Restaurant Etiquette: Mothers’ Day Brunch

Things to keep in mind when brunching out on Mothers’ Day.

1. It is Mothers’ Day for everyone. Your party is not the only party who loves their mother (or mothers). Chances are there will be many, many special requests for particular tables, quiet tables, tables that are not near the kitchen or the bathroom or a draft. You can increase your chances of getting all of your requests met by booking your reservation well in advance and booking for an early seating before the restaurant fills up.

2. Prepare for a pre-fixe. And if you know that members of your party have dietary restrictions or allergies, ask to have this noted on your reservation.

3. Be mindful of modifications. As with most services when a restaurant is busy, you and your guests will likely be more satisfied with a dish that meets your needs without requiring modifications. On rare occasions at some restaurants, modifying a dish on a busy service may result in your table’s order being cooked after a run of orders that did ordered everything as-is*. (*Most every restauranteur will deny this happens. “No one does that!” They will cry. All I am saying is that after 14 years in the industry, I have absolutely seen this happen. So do with that advice you will.)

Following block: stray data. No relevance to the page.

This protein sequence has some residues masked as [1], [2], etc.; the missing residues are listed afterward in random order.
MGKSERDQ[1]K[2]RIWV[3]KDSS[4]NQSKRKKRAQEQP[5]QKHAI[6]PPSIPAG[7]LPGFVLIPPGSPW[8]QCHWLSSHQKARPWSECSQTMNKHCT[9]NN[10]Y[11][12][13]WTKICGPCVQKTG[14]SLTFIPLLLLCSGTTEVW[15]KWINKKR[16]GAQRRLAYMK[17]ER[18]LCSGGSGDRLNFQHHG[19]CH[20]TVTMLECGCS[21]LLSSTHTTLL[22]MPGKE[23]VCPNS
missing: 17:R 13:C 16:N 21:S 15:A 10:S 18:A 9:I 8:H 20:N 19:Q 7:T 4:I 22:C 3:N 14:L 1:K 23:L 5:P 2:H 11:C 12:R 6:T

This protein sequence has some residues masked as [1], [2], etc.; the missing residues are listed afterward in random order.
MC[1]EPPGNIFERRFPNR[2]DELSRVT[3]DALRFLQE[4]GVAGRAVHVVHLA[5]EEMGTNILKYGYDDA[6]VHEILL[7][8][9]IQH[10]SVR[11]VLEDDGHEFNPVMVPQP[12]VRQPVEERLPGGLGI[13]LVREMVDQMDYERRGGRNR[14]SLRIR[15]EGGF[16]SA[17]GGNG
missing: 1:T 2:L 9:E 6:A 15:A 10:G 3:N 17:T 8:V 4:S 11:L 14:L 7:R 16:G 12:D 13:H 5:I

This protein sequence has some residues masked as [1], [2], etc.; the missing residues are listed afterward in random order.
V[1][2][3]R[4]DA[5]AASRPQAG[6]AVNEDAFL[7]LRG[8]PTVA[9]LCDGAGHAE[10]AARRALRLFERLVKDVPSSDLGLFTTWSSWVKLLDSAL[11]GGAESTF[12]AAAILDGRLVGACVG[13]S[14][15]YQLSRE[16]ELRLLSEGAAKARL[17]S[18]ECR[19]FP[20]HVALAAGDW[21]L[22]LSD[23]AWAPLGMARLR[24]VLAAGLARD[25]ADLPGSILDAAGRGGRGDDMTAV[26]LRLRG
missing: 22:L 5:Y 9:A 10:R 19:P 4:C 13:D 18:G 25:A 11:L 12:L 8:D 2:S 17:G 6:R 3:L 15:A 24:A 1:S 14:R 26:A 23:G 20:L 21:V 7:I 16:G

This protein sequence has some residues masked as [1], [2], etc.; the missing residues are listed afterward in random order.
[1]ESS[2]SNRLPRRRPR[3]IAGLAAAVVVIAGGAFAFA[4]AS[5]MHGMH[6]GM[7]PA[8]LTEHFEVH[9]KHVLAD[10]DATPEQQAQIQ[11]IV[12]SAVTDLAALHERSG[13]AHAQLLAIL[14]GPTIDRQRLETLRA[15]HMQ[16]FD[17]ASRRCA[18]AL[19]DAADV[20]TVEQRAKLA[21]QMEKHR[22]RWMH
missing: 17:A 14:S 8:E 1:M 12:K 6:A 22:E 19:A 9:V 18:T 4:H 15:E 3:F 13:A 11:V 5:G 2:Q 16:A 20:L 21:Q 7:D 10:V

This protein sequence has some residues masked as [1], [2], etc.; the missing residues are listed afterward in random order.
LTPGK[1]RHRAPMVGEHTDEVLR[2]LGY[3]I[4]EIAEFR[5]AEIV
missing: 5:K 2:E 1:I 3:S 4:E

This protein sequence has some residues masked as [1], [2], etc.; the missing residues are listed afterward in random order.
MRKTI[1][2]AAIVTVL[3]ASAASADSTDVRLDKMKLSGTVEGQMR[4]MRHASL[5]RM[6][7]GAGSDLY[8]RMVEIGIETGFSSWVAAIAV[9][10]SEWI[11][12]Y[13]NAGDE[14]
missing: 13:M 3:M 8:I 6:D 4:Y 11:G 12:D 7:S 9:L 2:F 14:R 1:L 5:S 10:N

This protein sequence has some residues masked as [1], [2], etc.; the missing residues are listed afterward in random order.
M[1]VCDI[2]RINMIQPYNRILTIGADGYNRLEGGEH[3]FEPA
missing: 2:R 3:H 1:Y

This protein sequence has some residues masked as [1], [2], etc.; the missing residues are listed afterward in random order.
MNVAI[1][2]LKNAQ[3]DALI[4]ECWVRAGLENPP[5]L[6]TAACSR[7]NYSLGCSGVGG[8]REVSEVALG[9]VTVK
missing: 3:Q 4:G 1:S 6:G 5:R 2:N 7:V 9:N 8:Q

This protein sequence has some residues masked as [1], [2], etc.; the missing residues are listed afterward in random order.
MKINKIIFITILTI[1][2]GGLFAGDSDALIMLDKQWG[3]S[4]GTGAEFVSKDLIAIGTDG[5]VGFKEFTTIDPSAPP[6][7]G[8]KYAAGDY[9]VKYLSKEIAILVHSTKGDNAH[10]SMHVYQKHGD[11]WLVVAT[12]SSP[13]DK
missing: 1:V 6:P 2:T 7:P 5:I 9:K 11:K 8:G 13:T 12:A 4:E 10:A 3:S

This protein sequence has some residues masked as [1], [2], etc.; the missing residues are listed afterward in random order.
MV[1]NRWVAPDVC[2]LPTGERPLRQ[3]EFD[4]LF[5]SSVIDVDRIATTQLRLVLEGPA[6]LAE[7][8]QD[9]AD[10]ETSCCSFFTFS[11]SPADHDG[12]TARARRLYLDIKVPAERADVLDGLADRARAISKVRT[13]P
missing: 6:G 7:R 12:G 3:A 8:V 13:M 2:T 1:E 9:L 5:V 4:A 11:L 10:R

4. Prepare for the children. For the children in your own party, prepare age appropriate entertainments (coloring books, a surprise treat, an ipad with games), but be careful about toys and games that make noise (as your neighbors at the next table may not enjoy their eggs benedict punctuated by sproings and rat-a-tats). Most restaurants will have some diversion for little ones (crayons and coloring sheets), but some won’t. Do not rely on the service staff to watch your children, as well. If your toddler is restless and wants to look at the fish tank, by all means let them look at the fish tank, but go with them. The service staff is doing their best to keep an eye (as they know to expect many children on Mothers’ day as well), but they are carrying heavy trays of hot food and beverages. No one wants to drop a cup of coffee on a curious primary-schooler.